• Average execution time: is the time required to grant permission to certain services and to receive the requested resources.

    $${\text{Average}}\,{\text{execution}}\,{\text{time}} = {\text{reception}}\,{\text{time}} - {\text{transmission}}\,{\text{time}}$$
  • Throughput: refers to the measure of the average data rate that the system can process in a specified amount of time.

    $$P = {{\sum\limits_{i = 1}^{N} {V_{i} } } \mathord{\left/ {\vphantom {{\sum\limits_{i = 1}^{N} {V_{i} } } T}} \right. \kern-0pt} T}$$

where Vi presents the number of packets received by the network device i and T indicates the total time elapsed during the communication and data exchange between two nodes.

  1. (A)

    Average Execution Time

    Figure 8.

    Fig. 8
    figure 8

    Comparison of system execution time

  2. (B)

    Effect of the average throughput

In this experiment, we calculate the throughput overall data exchange while employing our solution in fog system and then in the cloud.

The results, depicted in Fig. 9, illustrate that our access control strategy employed in the fog achieves the highest average throughput. In fact, for higher numbers of dispersed services, the allocation result in a lower delay, thus the throughput will be increased. Furthermore, this is explained by the fact that, with the growing number of connected devices, there is a big data flow generated at an exponential rate. All these amounts of data, routed to the edge of the network or to the remote cloud data center, would encumber the network. Hence, offloading all actions to the cloud is not a practical option that requires the handling of data by the fog nodes. Then, the deployment of our model, which ensures the resource management, allows the optimization of the resources between consumers.

Fig. 9
figure 9

Comparison of system access throughput

4.3 Achieved security issues

The fog cloud concept requires the usage of the following security services in a coordinated way. In this regard, we analyze the security features that are expected to be achieved by the proposed model.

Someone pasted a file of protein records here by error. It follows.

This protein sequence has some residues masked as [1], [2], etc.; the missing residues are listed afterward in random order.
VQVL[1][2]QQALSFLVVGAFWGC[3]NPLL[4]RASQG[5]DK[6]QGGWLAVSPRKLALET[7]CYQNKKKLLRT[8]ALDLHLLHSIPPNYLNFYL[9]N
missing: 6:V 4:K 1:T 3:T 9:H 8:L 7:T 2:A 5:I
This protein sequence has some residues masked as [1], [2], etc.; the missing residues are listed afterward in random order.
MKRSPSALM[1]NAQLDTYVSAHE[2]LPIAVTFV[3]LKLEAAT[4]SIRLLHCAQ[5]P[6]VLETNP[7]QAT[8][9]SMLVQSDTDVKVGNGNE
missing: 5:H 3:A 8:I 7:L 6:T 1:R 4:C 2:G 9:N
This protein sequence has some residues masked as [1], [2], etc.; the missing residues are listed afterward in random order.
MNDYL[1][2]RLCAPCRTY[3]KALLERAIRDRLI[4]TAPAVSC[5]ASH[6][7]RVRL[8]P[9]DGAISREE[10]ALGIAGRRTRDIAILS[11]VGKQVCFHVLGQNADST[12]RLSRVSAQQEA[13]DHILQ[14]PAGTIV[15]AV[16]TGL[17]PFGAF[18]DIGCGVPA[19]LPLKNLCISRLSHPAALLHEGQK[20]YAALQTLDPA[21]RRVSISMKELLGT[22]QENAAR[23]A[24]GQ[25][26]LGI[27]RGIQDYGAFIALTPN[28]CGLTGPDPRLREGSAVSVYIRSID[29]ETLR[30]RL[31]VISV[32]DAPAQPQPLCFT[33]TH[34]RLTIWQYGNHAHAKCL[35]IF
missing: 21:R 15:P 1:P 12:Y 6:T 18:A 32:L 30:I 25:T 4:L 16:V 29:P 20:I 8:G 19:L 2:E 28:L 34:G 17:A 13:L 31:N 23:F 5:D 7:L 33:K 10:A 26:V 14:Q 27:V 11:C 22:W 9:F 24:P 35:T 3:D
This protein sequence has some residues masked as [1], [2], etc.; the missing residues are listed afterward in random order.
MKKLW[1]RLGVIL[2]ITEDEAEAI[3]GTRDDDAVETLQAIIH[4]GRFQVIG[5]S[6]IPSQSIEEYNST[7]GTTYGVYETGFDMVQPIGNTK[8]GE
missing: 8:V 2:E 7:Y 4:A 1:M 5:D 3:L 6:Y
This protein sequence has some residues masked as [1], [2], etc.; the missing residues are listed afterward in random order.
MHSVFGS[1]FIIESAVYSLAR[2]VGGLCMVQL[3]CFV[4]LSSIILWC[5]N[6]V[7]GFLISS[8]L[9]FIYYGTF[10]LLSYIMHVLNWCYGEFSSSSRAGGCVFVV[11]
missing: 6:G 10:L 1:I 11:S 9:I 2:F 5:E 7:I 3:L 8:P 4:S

• Confidentiality: In our proposed scheme, the model evaluates the risk values based on the user attributes or credentials to verify the identity of each end user device and then, to ensure the confidentiality of the data stored in fog/cloud servers. After that, it decides to permit or deny the access request, based on a trust certificate indicating the trust level of the user, before damaging the system.

  • Availability: In our proposed security model, we approve the system availability after employing the access control mechanism. This new procedure is created to provide access to various IoT devices when the resources of fogs do not suffice to provide services. Therefore, there will be no shortage of resources, and hence availability of all services will be granted.

  • Anti-replay: We use “Nonce” as a random number sent only once to guarantee the anti-reply of the response message containing the user’s identifier from an attacker.

  • Identification/ Authentication: During registration, when a user requests a given service, she/he will have not only a User_ID but also a User_temporal_ID, which is a temporal ID generated for each session. In addition, our scheme exploits the hash function to achieve anonymity. Thus, we invoke the notion of access certificate, which indicates the authentication of that user, and which also authenticates the network entity that delivers and evaluates the trust level.

  • Intrusion Detection and Prevention: A monitoring process is realized continuously, even after the user gains permission. Beside, a deactivating function is triggered when detecting abnormal activities that would then be reported.